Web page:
The elder of the two sisters looks on with quiet envy as the younger one boldly defies her father and indeed all of society by enjoying a raunchy romance with a handsome ruffian. There’s still that bit of rebellious fire burning inside her too, in spite of her claims to the contrary and even her defiant retort to her kid sister about how her own “dreams are real, as opposed to your empty ones” cannot hide her true feelings. The young couple on the other hand, true to their age, zealously dig into their seemingly aimless, yet passionate romance, content to leech money off sleazy old men and sure only in their derision towards societal norms and an amoral attitude towards the life they choose to lead. The father of the two is constantly berated by the elder sister for his impassivity towards the younger sister’s behavior that borders on indifference, who explains away this attitude merely by throwing the ultimate “times have changed” refrain.
These and a few other characters encompass at least 3 different generations in Nagisa Oshima’s Cruel Story of Youth, a trenchant commentary on the changing winds of time in modern Japan. Nagisa Oshima has been often referred to as the “Godard of the East”, a comparison that is understandable, though in my view not entirely accurate. Like with Godard’s influential debut Breathless, Cruel Story of Youth not only has a youthful romance at it’s center but also makes use of real locations and intimate hand-held camerawork for immediacy and visceral impact. Like Godard, Oshima was not only at the forefront of the “New Wave” moment in his own country but also by far it’s most radical auteur, whose subsequent films expressed his confrontational political ideologies in increasingly explicit and daring terms. Nevertheless, a very crucial difference between Breathless and Cruel Story of Youth eventually marks them out as extremely dissimilar films. The main character in Breathless (Belmondo’s character) commits crimes with a lack of remorse that is similar to that displayed by the young protagonists of Cruel Story, yet Belmondo’s buffoonish Bogart-wannabe character and Godard’s post-modern send up of many a Hollywood cliché lends the whole enterprise a coolly detached style. Oshima’s film on the other hand is earnest and more keenly felt and somehow gives the impression that he sympathizes with and shows clearly discernible concern for his young characters even during their morally dubious endeavors. And while he stops short of condoning their actions, he slyly implicates the inhibitory society and their archaic moral values for the young couple’s recklessness. This is a film that is decidedly anarchic in it’s politics, and as it turned out, this was to be no flash in the pan as his later films would express this political philosophy with even greater intensity.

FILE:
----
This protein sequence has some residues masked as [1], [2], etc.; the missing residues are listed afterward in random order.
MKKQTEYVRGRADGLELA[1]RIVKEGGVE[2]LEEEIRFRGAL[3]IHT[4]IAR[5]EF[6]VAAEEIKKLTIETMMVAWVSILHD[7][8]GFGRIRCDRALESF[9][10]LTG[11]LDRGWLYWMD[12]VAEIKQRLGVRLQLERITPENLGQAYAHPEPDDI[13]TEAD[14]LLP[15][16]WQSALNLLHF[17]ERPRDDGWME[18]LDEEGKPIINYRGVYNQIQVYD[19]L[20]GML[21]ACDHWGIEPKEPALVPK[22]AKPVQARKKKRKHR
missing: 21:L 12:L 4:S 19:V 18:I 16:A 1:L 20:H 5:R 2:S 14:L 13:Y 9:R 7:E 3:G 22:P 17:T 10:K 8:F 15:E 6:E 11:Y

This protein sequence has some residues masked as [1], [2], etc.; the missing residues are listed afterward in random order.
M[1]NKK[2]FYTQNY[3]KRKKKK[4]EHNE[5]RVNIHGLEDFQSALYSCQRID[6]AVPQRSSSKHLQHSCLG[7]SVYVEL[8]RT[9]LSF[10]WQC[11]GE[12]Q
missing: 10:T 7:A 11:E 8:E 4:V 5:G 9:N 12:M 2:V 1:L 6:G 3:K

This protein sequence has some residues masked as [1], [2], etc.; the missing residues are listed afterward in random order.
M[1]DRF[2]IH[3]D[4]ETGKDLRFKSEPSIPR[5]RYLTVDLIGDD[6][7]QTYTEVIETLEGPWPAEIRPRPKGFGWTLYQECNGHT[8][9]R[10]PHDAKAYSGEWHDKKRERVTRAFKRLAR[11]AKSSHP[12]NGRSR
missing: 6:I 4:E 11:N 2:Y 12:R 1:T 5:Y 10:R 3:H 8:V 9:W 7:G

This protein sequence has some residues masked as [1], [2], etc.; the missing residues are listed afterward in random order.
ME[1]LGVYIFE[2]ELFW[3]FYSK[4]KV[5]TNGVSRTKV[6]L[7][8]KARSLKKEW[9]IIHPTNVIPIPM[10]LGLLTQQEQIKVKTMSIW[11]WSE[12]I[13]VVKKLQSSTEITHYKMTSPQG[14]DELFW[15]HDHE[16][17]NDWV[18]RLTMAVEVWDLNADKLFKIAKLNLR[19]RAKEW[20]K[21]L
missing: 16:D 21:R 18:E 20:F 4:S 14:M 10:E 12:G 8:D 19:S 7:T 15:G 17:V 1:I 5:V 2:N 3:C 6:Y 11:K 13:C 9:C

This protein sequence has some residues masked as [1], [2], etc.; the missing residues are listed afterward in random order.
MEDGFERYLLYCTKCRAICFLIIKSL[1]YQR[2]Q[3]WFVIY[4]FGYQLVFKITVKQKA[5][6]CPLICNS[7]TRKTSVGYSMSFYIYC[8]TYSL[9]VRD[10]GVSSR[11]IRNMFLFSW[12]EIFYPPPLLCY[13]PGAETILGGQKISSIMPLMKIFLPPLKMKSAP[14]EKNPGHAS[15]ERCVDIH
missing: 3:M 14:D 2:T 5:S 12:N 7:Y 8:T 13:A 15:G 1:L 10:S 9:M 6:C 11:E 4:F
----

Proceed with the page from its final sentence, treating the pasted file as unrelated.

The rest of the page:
The film begins with a beautiful college student Makoto (Miyushi Kuwano) who narrowly escapes rape by an elderly sleazeball, thanks to a timely intervention by Kiyoshi (Yusuke Kawazu) and predictably enough, the two, after a few false starts, begin a torrid, yet often tumultuous relationship. Kiyoshi is callous, uncaring, but passionate and Makoto is attracted to his wild, erratic ways. The sexuality in this relationship is conspicuously brought to the fore, and this nuance already reveals Oshima’s keen interest in investigating how intense sexual impulses fuel personalities and motivations, both personal and political. (This facet of his cinema would of course reach an astonishing crescendo with the controversial In the Realm of the Senses). The young couple certainly enjoy the sex and the relationship for it’s own sake, but they seem to get an even bigger kick out of the fact that other people frown down upon this alliance. It is also implied that the male protagonist’s amoral and nihilistic attitude towards violence and the petty crimes they commit for money – the initial incident with the attempted rape helps the two hit upon a great idea to extort money from old, rich males – is also somehow fueled by disillusionment towards this society, as demonstrated in a key scene late in the film, where he gloats unrepentantly and without a hint of guilt in front of a cop. There are other films which have focused on disaffected youth, but very few which have identified with them so closely. Oshima seems to share Kiyoshi’s disillusionment, portraying as he does the victims of the duo’s crimes as pathetic, crass and venal, a product of a repressive and rotten society. It is interesting to note that whenever the two need money, they cannot think of anything other than this con, utilizing Makoto’s sex appeal and Kiyoshi’s violent streak. Even if Oshima empathizes with these impulses, their manifestation in the form of violence and sexual excess, right until their inevitably doomed fate catches up with their lives, worries him.
As mentioned earlier, there is a crucial thread in the film involving Makoto’s elder sister Yuki who, having her flames of passion stoked again after watching the free-spirited Makoto, tries to reunite with an old lover named Akimoto, a doctor who now makes ends meet by carrying out abortions. A profoundly poignant scene involving the four occurs at Akimoto’s abortion clinic. The elder couple reminisce about their own youth, filled with idealism, innocence and vitality, with words that are tinged with regret and rueful resignation, while young Kiyoshi lovingly, yet blankly stares at the beautiful unconscious face of his love in a different room. Great films often have sequences like these, where everything the director wanted to express converges in one irresistible confluence of image and words. Cruel Story of Youth almost certainly qualifies as one.